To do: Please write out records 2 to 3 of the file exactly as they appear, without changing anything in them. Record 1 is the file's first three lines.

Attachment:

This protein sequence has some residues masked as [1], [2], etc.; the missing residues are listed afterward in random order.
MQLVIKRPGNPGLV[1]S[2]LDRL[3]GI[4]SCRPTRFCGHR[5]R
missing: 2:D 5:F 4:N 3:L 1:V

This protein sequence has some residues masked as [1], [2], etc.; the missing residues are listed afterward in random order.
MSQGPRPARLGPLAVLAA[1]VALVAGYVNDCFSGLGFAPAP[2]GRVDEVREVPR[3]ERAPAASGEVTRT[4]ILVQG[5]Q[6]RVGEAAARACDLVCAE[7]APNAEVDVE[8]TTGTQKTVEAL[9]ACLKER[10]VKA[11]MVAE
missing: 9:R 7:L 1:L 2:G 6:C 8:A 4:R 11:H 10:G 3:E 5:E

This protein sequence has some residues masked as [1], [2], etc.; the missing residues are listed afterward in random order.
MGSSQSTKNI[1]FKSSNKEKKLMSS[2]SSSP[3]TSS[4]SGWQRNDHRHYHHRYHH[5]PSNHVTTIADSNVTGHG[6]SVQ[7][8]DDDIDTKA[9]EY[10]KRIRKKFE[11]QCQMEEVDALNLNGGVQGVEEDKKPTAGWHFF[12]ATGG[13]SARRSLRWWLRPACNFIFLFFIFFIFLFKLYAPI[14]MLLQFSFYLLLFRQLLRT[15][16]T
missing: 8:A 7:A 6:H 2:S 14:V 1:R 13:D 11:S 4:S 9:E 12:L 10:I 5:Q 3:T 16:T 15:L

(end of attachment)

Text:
This protein sequence has some residues masked as [1], [2], etc.; the missing residues are listed afterward in random order.
MSQGPRPARLGPLAVLAA[1]VALVAGYVNDCFSGLGFAPAP[2]GRVDEVREVPR[3]ERAPAASGEVTRT[4]ILVQG[5]Q[6]RVGEAAARACDLVCAE[7]APNAEVDVE[8]TTGTQKTVEAL[9]ACLKER[10]VKA[11]MVAE
missing: 9:R 7:L 1:L 2:G 6:C 8:A 4:R 11:H 10:G 3:E 5:E

This protein sequence has some residues masked as [1], [2], etc.; the missing residues are listed afterward in random order.
MGSSQSTKNI[1]FKSSNKEKKLMSS[2]SSSP[3]TSS[4]SGWQRNDHRHYHHRYHH[5]PSNHVTTIADSNVTGHG[6]SVQ[7][8]DDDIDTKA[9]EY[10]KRIRKKFE[11]QCQMEEVDALNLNGGVQGVEEDKKPTAGWHFF[12]ATGG[13]SARRSLRWWLRPACNFIFLFFIFFIFLFKLYAPI[14]MLLQFSFYLLLFRQLLRT[15][16]T
missing: 8:A 7:A 6:H 2:S 14:V 1:R 13:D 11:S 4:S 9:E 12:L 10:I 5:Q 3:T 16:T 15:L